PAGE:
The ICT revolution of the last decades impacted scientific communication as it has impacted many other forms of communications, changing the way in which articles are delivered and how they can be discovered. However, the impact of ICT on the research itself has been much more profound, introducing digital tools to the way in which researchers gather data, perform analyses, and exchange results. This brought new, digital forms of research output, and disseminating those calls for changes deeply impact the core format of the scientific article. In 2009, Elsevier introduced the “Article of the Future” project to define an optimal way for the dissemination of science in the digital age, and in this paper we discuss three of its key dimensions. First we discuss interlinking scientific articles and research data stored with domain-specific data repositories — such interlinking is essential to interpret both article and data efficiently and correctly. We then present easy-to-use 3D visualization tools embedded in online articles: a key example of how the digital article format adds value to scientific communication and helps readers to better understand research results. The last topic covered in this paper is automatic enrichment of journal articles through text-mining or other methods. Here we share insights from a recent survey on the question: how can we find a balance between creating valuable contextual links, without sacrificing the high-quality, peer-reviewed status of published articles?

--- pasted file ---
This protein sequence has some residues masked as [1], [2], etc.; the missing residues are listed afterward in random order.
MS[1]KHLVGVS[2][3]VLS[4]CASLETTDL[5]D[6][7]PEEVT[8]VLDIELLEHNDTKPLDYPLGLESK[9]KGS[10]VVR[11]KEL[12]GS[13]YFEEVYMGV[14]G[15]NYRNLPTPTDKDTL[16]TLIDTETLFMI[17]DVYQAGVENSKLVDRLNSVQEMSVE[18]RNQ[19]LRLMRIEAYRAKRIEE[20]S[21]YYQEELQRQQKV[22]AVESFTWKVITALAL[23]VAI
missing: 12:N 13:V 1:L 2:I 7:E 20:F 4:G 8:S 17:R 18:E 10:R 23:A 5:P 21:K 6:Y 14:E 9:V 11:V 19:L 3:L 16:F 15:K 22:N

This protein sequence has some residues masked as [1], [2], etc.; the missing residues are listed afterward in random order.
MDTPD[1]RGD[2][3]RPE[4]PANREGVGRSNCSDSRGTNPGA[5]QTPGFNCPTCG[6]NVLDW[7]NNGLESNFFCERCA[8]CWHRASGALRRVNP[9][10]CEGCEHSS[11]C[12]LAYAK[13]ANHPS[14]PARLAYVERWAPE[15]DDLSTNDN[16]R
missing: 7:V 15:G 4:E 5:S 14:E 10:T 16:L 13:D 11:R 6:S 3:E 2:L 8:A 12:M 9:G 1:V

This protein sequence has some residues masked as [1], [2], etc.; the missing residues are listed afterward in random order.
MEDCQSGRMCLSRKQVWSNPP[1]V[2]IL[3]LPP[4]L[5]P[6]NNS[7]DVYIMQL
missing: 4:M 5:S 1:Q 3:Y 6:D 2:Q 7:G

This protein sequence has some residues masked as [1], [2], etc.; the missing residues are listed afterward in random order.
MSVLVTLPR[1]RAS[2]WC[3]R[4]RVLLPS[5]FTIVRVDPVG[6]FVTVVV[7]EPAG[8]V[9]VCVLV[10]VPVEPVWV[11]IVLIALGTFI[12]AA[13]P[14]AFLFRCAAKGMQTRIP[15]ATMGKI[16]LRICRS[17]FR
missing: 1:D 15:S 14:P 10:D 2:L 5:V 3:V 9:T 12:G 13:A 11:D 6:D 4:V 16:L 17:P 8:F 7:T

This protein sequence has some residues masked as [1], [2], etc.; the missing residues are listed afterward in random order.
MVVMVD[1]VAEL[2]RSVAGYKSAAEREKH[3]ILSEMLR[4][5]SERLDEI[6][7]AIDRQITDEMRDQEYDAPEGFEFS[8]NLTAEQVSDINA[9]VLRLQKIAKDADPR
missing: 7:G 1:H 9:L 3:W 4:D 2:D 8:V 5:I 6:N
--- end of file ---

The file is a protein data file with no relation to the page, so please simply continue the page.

Aalbersberg, Ij. J., Atzeni, S., Koers, H., Specker, B., & Zudilova-Seinstra, E. (2014). Bringing digital science deep inside the scientific article: The Elsevier article of the future project. LIBER Quarterly, 23(4), 274–299. https://doi.org/10.18352/lq.8446